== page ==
The partition type of an extended partition is 0x05 (CHS addressing) or 0x0F (LBA addressing).[4] DR DOS 6.0 and higher support secured extended partitions using 0xC5, which are invisible to other operating systems. Since non-LBA-enabled versions of DR-DOS up to including 7.03 do not recognize the 0x0F partition type and other operating systems do not recognize the 0xC5 type, this can also be utilized to occupy space up to the first 8 GB of the disk for use under DR-DOS (for logical drives in secured or non-secured partitions), and still use 0x0F to allocate the remainder of the disk for LBA-enabled operating systems in a non-conflictive fashion. Similarly, Linux supports the concept of a second extended partition chain with type 0x85 this type is hidden (unknown) for other operating systems supporting only one chain.[5] Other extended partition types which may hold EBRs include the deliberately hidden types 0x15, 0x1F, 0x91 and 0x9B, the access-restricted types 0x5E and 0x5F, and the secured types 0xCF and 0xD5. However, these should be treated private to the operating systems and tools supporting them and should not be mounted otherwise.

The CHS addresses of a partition are hard to interpret without knowledge of the (virtual) disk geometry, because CHS to LBA translations are based on the number of heads and the number of sectors per track. However, the given LBA start address and the given partition size in sectors permit to calculate a disk geometry matching the given CHS addresses where that is at all possible. CHS addressing with 24 bits always uses 6 bits for up to 63 sectors per track (1...63), and INT 13h disk access generally uses 8 bits for up to 256 heads (0...255), leaving 10 bits for up to 1024 cylinders (0...1023). ATA CHS addresses always use 4 bits for up to 16 heads (0...15), this leaves 14 bits for up to 16383 cylinders ({{{1}}}) in ATA-5 24 bits CHS address translations.[6]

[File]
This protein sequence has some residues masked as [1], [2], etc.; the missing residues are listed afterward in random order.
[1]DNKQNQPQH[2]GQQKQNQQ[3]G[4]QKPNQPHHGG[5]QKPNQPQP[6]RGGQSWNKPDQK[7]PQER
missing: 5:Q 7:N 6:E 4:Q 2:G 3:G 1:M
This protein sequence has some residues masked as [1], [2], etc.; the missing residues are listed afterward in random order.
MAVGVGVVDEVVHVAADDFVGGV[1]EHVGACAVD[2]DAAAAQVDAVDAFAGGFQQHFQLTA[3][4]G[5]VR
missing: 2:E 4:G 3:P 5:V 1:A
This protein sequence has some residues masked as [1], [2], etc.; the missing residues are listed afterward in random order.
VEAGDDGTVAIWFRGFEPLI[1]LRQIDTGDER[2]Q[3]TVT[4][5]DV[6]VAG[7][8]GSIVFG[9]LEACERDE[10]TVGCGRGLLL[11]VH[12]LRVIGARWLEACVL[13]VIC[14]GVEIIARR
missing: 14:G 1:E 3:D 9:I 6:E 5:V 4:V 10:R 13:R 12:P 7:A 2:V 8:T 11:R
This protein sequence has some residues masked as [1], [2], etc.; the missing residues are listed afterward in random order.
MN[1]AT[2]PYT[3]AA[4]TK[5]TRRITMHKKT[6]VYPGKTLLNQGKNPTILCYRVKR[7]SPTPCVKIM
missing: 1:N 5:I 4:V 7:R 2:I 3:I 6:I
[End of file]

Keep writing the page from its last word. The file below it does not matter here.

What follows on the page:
The following are general rules that apply only to values found in the 4-byte fields of an EBR's partition table entries (cf. tables above). These values depend upon the partitioning tool(s) used to create or alter them, and in fact, most operating systems that use the extended partitioning scheme (including Microsoft MS-DOS and Windows, and Linux) ignore the "partition size" value in entries which point to another EBR sector. One exception is that value must be one or greater for Linux operating systems.

The first entry of an EBR partition table points to the logical partition belonging to that EBR:

  • Starting sector = relative offset between this EBR sector and the first sector of the logical partition
Note: This is often the same value for each EBR on the same hard disk; usually 63 for Windows XP or older.
  • Number of sectors = total count of sectors for this logical partition
Note: Any unused sectors between EBR and logical drive are not considered part of the logical drive.[1]

The second entry of an EBR partition table will contain zero-bytes if it's the last EBR in the extended partition; otherwise, it points to the next EBR in the EBR chain.

  • Starting sector = relative address of next EBR within extended partition
in other words: Starting sector = LBA address of next EBR minus LBA address of extended partition's first EBR
  • Number of sectors = total count of sectors for next logical partition, but count starts from the next EBR sector
Note: Unlike the first entry in an EBR's partition table, this number of sectors count includes the next logical partition's EBR sector along with the other sectors in its otherwise unused track. (Compare Diagram 1 and 2 below.)
Diagram 1. What the Starting and
Total Number of sectors values of
1st entry point to and enumerate.
Diagram 2. What the Starting and Total
Number of
sectors values of an EBR's
2nd entry point to and enumerate.